Blizzard details new HOTS cadence, shames toxic Overwatch pros, and pays over 100 Irish staff to leave

    
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Despite the recent news from Blizzard that Heroes of the Storm’s development cadence is being scaled back, with some of its developers being shifted to work on other projects, the latest update from Production Director Kaéo Milker seems more or less optimistic about the game’s future. “While our team is smaller,” Milker writes, “we’re a fully functional group of developers who can create the features and content we all want, in time.”

Over the next few months, the next HotS hero will be announced before he/she/it hits the PTR in the first week of January, “and that hero will be followed by a string of cool events and hero reworks en route to our next hero release.” Beyond that, however, things are less certain, Milker says that the team is “actively discussing” patch and content-update cadence as well as “reconsidering some very core areas of the game to identify more ways we can make Heroes even better for players.”

Meanwhile, in other Blizzard news, Eurogamer sources from Blizzard’s Cork, Ireland, office report that “over 100 people have decided to leave the company” as part of “a voluntary program that offers staff money to leave Blizzard.” The departures have reportedly put some stress on the remaining customer service representatives, but Blizzard assures players that they “should continue to expect the same award-winning level of service from Blizzard today as they have received in the past.”

“The employees who are choosing to leave the company later this month are taking advantage of a voluntary and longstanding program we offer in various locations around the world. This program, which has proven popular in the past, gives eligible staff the option to make the most of incentives while proactively pursuing other career opportunities. No one is required or encouraged to participate in this program, but for those who do, we work hard to make it generous.”

And last, but not least, Blizzard has been taking new steps to combat rule-breaking by Overwatch League pro players, this time by way of good ol’-fashioned public shaming. The studio has put together a “discipline tracker” that contains a list of all pro players who have violated the OWL’s code of conduct and the punishments meted out to them. Whether the threat of shame actually makes a difference in pro players’ behaviors remains to be seen, but somehow it seems unlikely.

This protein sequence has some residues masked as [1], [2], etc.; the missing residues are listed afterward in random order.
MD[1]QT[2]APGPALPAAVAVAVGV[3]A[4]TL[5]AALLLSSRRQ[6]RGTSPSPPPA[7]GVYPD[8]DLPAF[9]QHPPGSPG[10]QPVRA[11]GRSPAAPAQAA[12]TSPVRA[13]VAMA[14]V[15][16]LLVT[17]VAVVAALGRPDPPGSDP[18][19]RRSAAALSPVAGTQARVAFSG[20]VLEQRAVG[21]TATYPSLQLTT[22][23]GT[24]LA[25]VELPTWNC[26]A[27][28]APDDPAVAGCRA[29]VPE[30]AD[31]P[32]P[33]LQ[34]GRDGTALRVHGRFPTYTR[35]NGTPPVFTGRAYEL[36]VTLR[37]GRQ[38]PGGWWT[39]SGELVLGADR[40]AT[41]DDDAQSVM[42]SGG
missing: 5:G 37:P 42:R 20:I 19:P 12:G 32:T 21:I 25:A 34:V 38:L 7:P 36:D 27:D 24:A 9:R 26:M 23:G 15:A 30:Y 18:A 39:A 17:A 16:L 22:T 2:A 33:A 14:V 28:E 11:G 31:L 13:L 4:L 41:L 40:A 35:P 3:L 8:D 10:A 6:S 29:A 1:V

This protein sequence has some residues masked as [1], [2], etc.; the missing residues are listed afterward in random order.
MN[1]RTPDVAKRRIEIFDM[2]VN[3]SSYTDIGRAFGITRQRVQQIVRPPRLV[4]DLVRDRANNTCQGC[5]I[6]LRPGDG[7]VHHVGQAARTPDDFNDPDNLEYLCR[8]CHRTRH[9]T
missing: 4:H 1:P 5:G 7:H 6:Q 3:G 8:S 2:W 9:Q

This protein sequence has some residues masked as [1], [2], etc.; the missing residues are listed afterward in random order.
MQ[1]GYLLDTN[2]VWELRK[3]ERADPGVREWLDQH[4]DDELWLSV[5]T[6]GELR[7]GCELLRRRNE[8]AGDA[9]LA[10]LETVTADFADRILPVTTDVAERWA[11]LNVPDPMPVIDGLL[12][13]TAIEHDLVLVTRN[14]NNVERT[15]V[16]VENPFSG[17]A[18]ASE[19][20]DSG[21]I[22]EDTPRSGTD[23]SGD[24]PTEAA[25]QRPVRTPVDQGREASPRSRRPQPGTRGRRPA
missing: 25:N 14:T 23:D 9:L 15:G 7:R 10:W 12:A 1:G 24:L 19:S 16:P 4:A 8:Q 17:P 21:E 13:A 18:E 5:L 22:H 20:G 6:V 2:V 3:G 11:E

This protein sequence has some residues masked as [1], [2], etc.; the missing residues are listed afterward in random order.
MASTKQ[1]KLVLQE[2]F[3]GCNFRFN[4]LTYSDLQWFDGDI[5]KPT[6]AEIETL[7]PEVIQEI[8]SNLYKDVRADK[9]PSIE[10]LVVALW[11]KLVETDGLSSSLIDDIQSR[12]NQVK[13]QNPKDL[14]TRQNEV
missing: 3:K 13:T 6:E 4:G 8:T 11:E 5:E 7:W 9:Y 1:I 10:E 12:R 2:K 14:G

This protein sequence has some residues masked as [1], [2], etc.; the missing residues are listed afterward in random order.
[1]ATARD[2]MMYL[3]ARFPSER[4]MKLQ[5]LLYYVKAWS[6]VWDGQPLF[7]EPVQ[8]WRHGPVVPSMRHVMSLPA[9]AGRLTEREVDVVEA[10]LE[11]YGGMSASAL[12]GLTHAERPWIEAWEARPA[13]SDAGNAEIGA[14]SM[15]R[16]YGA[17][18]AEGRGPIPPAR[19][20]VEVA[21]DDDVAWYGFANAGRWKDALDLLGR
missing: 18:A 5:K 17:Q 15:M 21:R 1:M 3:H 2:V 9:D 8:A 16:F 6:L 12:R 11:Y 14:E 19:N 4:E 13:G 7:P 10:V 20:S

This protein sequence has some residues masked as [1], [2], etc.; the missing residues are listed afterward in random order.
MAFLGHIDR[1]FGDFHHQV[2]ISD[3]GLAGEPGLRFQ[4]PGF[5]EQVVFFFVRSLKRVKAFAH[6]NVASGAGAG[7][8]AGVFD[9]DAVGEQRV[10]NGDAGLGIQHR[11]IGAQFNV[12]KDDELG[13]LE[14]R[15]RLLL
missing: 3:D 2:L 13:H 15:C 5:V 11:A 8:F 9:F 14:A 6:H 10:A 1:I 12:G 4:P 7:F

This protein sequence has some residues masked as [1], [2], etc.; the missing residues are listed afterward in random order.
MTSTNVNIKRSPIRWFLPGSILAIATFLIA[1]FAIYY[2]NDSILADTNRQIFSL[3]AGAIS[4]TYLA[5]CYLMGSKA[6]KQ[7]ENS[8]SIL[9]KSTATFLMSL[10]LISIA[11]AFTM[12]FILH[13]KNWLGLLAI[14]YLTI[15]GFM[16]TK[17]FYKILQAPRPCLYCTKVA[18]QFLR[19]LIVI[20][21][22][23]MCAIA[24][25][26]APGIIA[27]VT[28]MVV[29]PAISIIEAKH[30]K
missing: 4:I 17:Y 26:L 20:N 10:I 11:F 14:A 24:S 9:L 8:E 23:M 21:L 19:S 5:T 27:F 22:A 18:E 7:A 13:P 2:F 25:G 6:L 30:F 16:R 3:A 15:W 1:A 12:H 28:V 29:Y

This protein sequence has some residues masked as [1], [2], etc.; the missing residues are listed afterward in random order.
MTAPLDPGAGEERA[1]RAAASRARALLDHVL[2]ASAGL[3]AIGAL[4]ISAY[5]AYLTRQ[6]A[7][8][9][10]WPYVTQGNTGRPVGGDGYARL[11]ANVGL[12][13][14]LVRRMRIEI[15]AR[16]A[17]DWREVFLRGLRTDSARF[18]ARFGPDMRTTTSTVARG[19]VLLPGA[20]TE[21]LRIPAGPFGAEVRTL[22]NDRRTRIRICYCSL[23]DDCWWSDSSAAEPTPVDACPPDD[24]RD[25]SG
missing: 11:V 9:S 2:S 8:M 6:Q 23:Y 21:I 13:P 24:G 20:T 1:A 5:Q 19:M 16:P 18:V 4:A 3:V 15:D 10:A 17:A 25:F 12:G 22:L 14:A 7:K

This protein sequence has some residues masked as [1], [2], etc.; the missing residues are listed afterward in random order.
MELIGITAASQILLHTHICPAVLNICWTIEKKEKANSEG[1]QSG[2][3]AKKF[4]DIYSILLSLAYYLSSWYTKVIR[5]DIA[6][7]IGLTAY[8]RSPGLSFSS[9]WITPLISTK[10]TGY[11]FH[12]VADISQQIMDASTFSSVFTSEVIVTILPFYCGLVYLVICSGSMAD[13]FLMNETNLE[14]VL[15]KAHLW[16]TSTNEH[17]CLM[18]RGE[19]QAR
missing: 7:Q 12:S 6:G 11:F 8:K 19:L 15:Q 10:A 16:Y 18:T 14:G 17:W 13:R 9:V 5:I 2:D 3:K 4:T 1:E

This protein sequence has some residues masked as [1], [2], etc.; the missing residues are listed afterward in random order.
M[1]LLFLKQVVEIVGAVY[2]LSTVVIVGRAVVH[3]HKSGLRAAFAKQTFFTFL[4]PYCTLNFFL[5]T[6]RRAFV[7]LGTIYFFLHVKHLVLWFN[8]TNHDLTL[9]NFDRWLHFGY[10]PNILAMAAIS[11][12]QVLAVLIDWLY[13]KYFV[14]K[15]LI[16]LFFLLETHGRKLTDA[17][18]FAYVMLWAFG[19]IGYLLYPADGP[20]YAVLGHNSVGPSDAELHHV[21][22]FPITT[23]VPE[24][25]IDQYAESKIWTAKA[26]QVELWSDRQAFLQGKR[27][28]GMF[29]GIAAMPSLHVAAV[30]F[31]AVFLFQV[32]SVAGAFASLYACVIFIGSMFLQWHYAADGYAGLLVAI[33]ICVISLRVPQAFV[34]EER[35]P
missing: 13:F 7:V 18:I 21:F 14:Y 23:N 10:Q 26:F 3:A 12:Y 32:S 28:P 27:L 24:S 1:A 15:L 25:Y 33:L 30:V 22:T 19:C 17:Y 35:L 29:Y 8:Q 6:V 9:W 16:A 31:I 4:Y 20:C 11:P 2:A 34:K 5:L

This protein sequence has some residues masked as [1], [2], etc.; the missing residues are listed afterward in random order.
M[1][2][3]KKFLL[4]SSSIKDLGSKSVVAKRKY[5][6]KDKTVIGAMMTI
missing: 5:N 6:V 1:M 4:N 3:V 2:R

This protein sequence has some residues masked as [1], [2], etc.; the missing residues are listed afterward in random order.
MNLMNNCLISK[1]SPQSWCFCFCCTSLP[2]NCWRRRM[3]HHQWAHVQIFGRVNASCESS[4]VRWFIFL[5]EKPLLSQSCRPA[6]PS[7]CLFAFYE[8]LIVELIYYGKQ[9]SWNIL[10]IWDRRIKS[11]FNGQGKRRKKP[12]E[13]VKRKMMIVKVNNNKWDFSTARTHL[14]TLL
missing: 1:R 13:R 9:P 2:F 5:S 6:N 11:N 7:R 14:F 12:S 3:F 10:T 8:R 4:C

Source: Heroes of the Storm forums, Eurogamer, Kotaku. Thanks, Carebear!
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Lateris

Blizzard, end of an era.

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Armsbend

Blizzard general disarray gets deeper and deeper. I suspect Blizzard will become a much different company than we are accustomed to in 2019. And none of the old guard is left around to stand in it’s way. If they don’t care – and they don’t seem to care – then I don’t care either. Good riddance and thanks for all the fish.

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Utakata

“Whether the threat of shame actually makes a difference in pro players’ behaviors remains to be seen, but somehow it seems unlikely.”

And in some ways encourages toxicity as well as adding more to it. Just *BTMFA!

*Note: A take on DTMFA, by replacing “Dump” with “Ban”. And NSFW if you look the rest up. >.<

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Ashfyn Ninegold

Blizzard assures players that they “should continue to expect the same award-winning level of service from Blizzard today as they have received in the past.”

Sigh. You can’t lose 100 people and do the same amount of work unless the people remaining are getting shafted. Unless, of course, Blizzard’s player base has shrunk so much that those 100 people were playing Mario Kart in their spare time.

100 people times a 40 hours week is 4000 hours x 50 weeks (vacation, etc.) is 200,000 hours. 200,000 hours less of customer service.

Tell me again how nothing will change.

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Nathan Aldana

yeah, thats always a flowry way of saying “our remaining employees work life balance just got infionitely worse”